Shows You Should Know: Viscera (Indiegogo Campaign)
It’s takes dedication, long hours, and lots of creativity to make a successful superhero. Vanessa Baden Kelly ups the ante with her new interactive web-series project: Viscera.
The Viscera web-series and crowd funding-campaign, led by producer, writer, and actress Vanessa Baden Kelly, looks to create a “multicultural choose-your-own-adventure Superhero show” that will shatter the current stereotypes of who and what a superhero is. Perhaps most importantly, the web-series wants to defy the status quo by not only being the first fully interactive web show about superheros, but also star a Black woman:
Tatiana King Jones: What was the thought process behind making the show an interactive web series format?
Vanessa Baden Kelly: The choose your own adventure part started as a cool idea (laughs). It was just a way to stand out from other web series and just get creative and fun. The more I thought about it, it made business sense too. While the pie in the sky goal for most creators is to get the “big” break (like a network or studio), web is naturally the most accessible format for creators. And we’ve seen great successes come from web. But the continual problem is how to make your content “worth it” to advertisers and to make it stand out from the thousands of other web shows. Studios have been working on second screen content for a while to supplement their shows and capitalize on the popularity of the web and it hasn’t worked in a real tangible way because there isn’t a real reason to go to the second screen. If you have to choose the ending…you HAVE to engage.
TKJ: How did you meet the team you are working with to create the pilot? I understand you’ve been in the industry for years now so was it just a group of friends getting together or something more?
VBK: I have been in the industry for years and the cool thing about that is eventually your colleagues become your friends. So these were both. The great thing about indie film making and webseries is there is definitely a community, everyone supports everyone because a rising tide lifts all ships. Eventually the lines get blurred. Vic Styles who did our wardrobe is one of my best friends but she is a stylist for a number of brands and runs her own business teaching aspiring stylists. We bet through the indie community but now she is one of my best friends. Jermaine Brandon who did the BTS video and editing I met through work and now spends holidays with us and is like family.
TKJ: On a personal level I appreciate that Reese is a normal Black woman who seems to be very relatable (obviously having super powers make her even more extraordinary). Did everyone support your vision for the main character or was there any push-back?
VBK: I didn’t tell anyone anything during the creating process because I didn’t want to be influenced by any push-back. I just wanted to identify with someone on screen. One of my closest friends, James Bland, left me a voicemail during the process and said “Do not let anyone tell you anything about this project. Stay true to your vision. People won’t get it until it comes to life”. And I found that to be true. At my first read through, I already had Reese’s character fleshed out. Any question anyone had, I already had an answer. They could hear [Viscera’s] voice when I read her and everyone “knew” her that way.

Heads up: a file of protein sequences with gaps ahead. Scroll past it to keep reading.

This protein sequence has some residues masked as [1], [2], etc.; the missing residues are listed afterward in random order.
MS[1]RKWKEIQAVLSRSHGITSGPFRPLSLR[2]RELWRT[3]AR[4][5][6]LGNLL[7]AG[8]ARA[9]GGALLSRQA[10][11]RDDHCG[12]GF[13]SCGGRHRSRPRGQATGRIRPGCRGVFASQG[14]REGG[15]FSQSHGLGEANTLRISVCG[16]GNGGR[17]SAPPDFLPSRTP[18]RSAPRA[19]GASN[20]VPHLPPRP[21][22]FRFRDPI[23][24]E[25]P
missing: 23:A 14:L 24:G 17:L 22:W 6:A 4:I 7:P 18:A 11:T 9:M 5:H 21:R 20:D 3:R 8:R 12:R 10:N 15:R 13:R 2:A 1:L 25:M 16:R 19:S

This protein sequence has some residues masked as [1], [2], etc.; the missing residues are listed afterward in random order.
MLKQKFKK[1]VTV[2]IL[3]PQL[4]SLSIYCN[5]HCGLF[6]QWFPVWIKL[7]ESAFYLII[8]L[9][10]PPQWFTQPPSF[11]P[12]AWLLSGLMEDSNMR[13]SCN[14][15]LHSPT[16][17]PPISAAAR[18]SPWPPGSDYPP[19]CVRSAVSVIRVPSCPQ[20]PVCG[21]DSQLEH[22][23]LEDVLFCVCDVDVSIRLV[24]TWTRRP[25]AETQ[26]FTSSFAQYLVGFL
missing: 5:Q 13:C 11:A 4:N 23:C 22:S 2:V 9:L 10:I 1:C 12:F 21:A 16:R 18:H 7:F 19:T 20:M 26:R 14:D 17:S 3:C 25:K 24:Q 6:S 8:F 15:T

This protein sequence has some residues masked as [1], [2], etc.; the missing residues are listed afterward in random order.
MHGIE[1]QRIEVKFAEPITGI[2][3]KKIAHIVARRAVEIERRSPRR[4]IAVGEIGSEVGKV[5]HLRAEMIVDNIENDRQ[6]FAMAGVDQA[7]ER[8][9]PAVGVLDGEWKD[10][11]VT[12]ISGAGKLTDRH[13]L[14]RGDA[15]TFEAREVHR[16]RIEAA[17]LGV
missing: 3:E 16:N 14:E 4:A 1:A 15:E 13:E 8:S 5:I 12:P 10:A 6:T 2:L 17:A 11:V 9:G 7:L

TKJ: How do you balance having a very young son and a young marriage, (congrats by the way!) while at the same time wanting to film this venture along with managing other projects?
VBK: You don’t. You just hope no one starves and nothing burns down while you’re working (laughs). It’s a challenge, but in the best way. My aunt had to fly in from Florida to be with Ryder (my son) while we shot Viscera because RJ (my husband) was out of state on a gig. I just had this feeling that this project couldn’t wait. It couldn’t wait for a “good” weekend when RJ would be home, or for Ryder to be older, or for me to be more physically ready…I just had to do it or I never would. That meant some dishes went undone and I fell asleep with jeans and shoes still on and I wore lots of black (laughs heartily), but I’m so glad we did it. Eventually you do the dishes, and you get in pajamas and that stuff will get done.
TKJ: Your response is so interesting and honest. It always seems like creators have everything together (at least in public) but there’s really either chaos or uncertainties happening in the background. How does the Viscera project make you *feel*?
VBK: Super scared (laughter). I can’t believe we are really doing it and trying something this hefty. But it also is empowering. We don’t have to settle for what studios are feeding us. We can be the superhero we want to see in the world.
TKJ: Why did you choose Indiegogo to raise money for this project? Many of our FanBrosShow listeners who also want to run a crowdfunding campaign have a hard time choosing between Indiegogo and Kickstarter.
VB: We are trying to raise A LOT of money. The VFX for a sci fi/fantasy show are not cheap. Choose your own adventure makes for some lofty budgets (for Web) Indiegogo allows you to be paid out regardless of whether you hit your goal or not. So even if we don’t raise all of the money we can at least START the season and continue fundraising. Another cool feature about Indiegogo is the availability to keep your campaign open for donations after the time ends. We may not get it all now, but we can continue to make appeals and it will work.
TKJ: What are your thoughts on the current state of multiculturalism and/or inclusivity in geek culture?